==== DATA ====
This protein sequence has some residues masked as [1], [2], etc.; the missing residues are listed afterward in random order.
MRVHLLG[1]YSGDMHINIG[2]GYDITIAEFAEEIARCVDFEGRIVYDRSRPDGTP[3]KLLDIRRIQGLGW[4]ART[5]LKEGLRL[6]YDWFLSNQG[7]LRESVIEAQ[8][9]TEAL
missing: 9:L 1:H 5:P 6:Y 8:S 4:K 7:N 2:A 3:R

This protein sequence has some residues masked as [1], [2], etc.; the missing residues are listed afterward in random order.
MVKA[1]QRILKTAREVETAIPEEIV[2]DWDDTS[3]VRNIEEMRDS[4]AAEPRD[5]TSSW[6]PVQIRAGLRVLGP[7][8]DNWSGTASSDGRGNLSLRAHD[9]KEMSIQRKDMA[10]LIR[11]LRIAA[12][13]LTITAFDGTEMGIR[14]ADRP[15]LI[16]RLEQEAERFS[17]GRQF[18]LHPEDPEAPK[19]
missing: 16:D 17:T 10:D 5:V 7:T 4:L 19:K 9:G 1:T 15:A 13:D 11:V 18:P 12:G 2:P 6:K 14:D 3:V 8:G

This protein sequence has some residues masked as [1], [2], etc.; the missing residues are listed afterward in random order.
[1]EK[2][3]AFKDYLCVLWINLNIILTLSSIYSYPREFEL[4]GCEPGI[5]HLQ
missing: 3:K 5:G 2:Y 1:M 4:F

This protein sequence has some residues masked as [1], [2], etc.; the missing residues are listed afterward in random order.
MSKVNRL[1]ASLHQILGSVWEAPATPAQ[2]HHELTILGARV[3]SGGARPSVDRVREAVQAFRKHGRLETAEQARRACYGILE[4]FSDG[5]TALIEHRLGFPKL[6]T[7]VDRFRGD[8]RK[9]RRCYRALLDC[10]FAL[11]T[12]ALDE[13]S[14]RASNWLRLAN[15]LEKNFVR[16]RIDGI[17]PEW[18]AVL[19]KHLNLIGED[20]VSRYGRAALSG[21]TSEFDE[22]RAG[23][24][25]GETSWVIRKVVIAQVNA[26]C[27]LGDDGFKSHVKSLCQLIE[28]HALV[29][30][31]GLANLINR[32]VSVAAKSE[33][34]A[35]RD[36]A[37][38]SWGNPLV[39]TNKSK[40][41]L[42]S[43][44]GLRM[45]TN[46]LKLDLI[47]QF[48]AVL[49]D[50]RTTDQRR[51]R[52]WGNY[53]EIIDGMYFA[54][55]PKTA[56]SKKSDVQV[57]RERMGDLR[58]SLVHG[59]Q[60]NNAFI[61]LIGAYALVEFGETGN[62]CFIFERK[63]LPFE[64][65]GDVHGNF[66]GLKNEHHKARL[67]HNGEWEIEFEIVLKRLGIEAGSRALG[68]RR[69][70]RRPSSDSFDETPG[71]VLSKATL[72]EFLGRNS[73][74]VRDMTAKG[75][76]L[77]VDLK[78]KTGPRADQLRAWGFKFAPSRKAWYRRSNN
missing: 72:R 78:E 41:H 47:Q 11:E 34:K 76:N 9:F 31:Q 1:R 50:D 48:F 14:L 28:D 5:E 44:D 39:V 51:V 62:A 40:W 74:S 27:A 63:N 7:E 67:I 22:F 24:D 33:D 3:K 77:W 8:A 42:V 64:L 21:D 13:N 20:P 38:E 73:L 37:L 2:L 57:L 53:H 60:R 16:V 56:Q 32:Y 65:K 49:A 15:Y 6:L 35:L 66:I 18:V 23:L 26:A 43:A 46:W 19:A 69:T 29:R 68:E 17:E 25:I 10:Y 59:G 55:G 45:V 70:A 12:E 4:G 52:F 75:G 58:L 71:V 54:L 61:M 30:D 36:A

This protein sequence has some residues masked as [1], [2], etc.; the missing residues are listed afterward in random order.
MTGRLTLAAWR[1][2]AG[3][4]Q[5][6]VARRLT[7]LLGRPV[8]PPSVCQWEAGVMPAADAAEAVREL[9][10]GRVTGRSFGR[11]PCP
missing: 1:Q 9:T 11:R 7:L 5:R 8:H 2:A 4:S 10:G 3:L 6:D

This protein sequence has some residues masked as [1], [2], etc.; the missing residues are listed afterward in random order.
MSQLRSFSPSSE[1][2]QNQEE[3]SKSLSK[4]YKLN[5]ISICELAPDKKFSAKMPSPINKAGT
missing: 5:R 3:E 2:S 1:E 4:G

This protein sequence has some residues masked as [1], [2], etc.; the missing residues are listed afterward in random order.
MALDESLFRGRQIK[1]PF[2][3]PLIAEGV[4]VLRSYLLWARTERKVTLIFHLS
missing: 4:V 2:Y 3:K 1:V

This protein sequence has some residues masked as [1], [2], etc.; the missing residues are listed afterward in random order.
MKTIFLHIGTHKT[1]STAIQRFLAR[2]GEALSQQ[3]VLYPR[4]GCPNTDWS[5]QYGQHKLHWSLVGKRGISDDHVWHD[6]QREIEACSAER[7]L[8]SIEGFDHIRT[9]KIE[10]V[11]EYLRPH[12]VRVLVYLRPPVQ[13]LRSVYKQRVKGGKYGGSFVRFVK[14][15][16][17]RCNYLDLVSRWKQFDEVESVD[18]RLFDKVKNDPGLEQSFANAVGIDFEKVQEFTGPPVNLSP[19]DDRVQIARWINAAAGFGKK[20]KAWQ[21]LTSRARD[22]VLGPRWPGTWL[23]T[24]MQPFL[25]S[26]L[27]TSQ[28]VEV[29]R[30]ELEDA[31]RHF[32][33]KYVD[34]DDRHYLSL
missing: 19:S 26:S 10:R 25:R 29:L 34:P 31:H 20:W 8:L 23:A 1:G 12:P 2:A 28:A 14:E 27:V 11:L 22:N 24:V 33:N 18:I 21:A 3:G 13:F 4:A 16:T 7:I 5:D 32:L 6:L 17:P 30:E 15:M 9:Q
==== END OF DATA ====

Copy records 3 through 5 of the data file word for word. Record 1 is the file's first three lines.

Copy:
This protein sequence has some residues masked as [1], [2], etc.; the missing residues are listed afterward in random order.
[1]EK[2][3]AFKDYLCVLWINLNIILTLSSIYSYPREFEL[4]GCEPGI[5]HLQ
missing: 3:K 5:G 2:Y 1:M 4:F

This protein sequence has some residues masked as [1], [2], etc.; the missing residues are listed afterward in random order.
MSKVNRL[1]ASLHQILGSVWEAPATPAQ[2]HHELTILGARV[3]SGGARPSVDRVREAVQAFRKHGRLETAEQARRACYGILE[4]FSDG[5]TALIEHRLGFPKL[6]T[7]VDRFRGD[8]RK[9]RRCYRALLDC[10]FAL[11]T[12]ALDE[13]S[14]RASNWLRLAN[15]LEKNFVR[16]RIDGI[17]PEW[18]AVL[19]KHLNLIGED[20]VSRYGRAALSG[21]TSEFDE[22]RAG[23][24][25]GETSWVIRKVVIAQVNA[26]C[27]LGDDGFKSHVKSLCQLIE[28]HALV[29][30][31]GLANLINR[32]VSVAAKSE[33][34]A[35]RD[36]A[37][38]SWGNPLV[39]TNKSK[40][41]L[42]S[43][44]GLRM[45]TN[46]LKLDLI[47]QF[48]AVL[49]D[50]RTTDQRR[51]R[52]WGNY[53]EIIDGMYFA[54][55]PKTA[56]SKKSDVQV[57]RERMGDLR[58]SLVHG[59]Q[60]NNAFI[61]LIGAYALVEFGETGN[62]CFIFERK[63]LPFE[64][65]GDVHGNF[66]GLKNEHHKARL[67]HNGEWEIEFEIVLKRLGIEAGSRALG[68]RR[69][70]RRPSSDSFDETPG[71]VLSKATL[72]EFLGRNS[73][74]VRDMTAKG[75][76]L[77]VDLK[78]KTGPRADQLRAWGFKFAPSRKAWYRRSNN
missing: 72:R 78:E 41:H 47:Q 11:E 34:K 76:N 9:F 31:Q 1:R 50:D 48:F 14:L 28:D 5:E 44:D 39:V 51:V 62:A 40:W 74:S 27:A 63:N 7:E 67:I 22:F 24:D 33:D 3:K 77:W 8:A 42:V 64:L 21:D 13:N 20:P 38:E 73:L 37:L 2:L 57:L 53:H 60:R 16:V 56:Q 32:Y 65:K 49:A 15:Y 6:L 35:L 66:I 18:V 23:L 26:A 43:A 46:W 19:A 69:T 29:R 68:E 17:E 25:I 10:Y 59:G 55:G 45:V 70:A 12:E 4:G 52:F 75:G 58:L 71:V 54:L 61:M 30:D 36:A

This protein sequence has some residues masked as [1], [2], etc.; the missing residues are listed afterward in random order.
MTGRLTLAAWR[1][2]AG[3][4]Q[5][6]VARRLT[7]LLGRPV[8]PPSVCQWEAGVMPAADAAEAVREL[9][10]GRVTGRSFGR[11]PCP
missing: 1:Q 9:T 11:R 7:L 5:R 8:H 2:A 4:S 10:G 3:L 6:D